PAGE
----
Cleaning up their act — Anti Litter Campaigns in Catalonia.

Summer in Barcelona …sunshine, blue skies and a beach at the end of the metro line. What could be better? I realize I am lucky to be living in this great European seaside city, but when I do find time to relax on the beach, I often wonder if anyone else has the distinct impression that they are lying in an ashtray? Most beaches around the world suffer from selfish people who leave their litter lying around, and although in Barcelona people are employed to clean and rake the sand several times a day, this is clearly not enough to keep the beach clean. I am sure it is especially difficult to win this endless battle on city beaches where such a high volume of tourists and locals like to relax on such easily accessible stretches of sand.

Common sense tells us that the way forward is educating and informing, that if you are able to access the public consciousness hopefully people will become more aware of their actions. While this seems like a sound brief for an ad man to follow, I am not sure that this battle against littering is currently being won. However it is interesting to see the variety of methods the local authorities are using to fight their ground here in Barcelona.There have been adverts included with the newspaper supplements which take the form of an educational biology classroom poster. It has images of different fish, identified by their name underneath, except that the fish in this case are actually litter made into fishlike forms. The title of the poster is ‘The most dangerous species of the Mediterranean’. Along with their names come their origen, behaviour and life span, for example:

Plastic bag origen: city streets, beaches and boats. Behaviour: strong likeness to jellyfish, can be ingested by other animals, intoxicating them. Lifespan: 35 to 60 years.

There have also been some particularly effective ad campaigns on TV and hanging in the streets. The poster in our street features a baby crawling on the sand with a cigarette butt in its mouth. This arresting image comes with the byline:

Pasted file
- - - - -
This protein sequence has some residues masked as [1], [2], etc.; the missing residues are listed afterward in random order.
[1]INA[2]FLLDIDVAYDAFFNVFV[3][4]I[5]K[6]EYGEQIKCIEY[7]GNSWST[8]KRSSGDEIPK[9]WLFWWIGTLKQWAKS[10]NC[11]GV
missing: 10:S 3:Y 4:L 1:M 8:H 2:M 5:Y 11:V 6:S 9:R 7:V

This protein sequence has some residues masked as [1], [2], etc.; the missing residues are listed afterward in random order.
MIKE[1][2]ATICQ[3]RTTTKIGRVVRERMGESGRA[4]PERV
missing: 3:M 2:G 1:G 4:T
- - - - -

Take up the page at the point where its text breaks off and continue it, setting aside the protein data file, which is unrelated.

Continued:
The sand on the beach doesn’t make things disappear. We’re not asking you for something you couldn’t do.

Taking a less dramatic, more humorous angle on the problem are the speaking beaches. As you walk along the beach every now and again you will come across a speech bubble popping out from the sand with a message from the beach:

There are bins near here. Use them.
Pleas from the beach can also be heard over the tanoy system at various intervals during the day.

Taking the idea of beach personification further is a group of actors employed by the local government who dress up in outlandish eye catching costumes and parade the beach as creatures from the sea screeching with pain when they find a plastic bag or bottle in the sand, they then read out ‘the beach manifesto’ which comprises of rules to keep the beach clean.

These methods are all very imaginative and quite entertaining, great work from ad men and graphic designers. But does this sort of awareness raising actually get results? Do people actually listen or are they just temporarily entertained, or indeed shocked, and then carry on just as before? From where I am lying, clearly people are still using the beach as an ashtray. Unfortuately, unlike the TV ad, the beach won’t actually swallow these people to teach them a lesson.
::Barcelona beach info
::download poster here

[Leonora & Petz]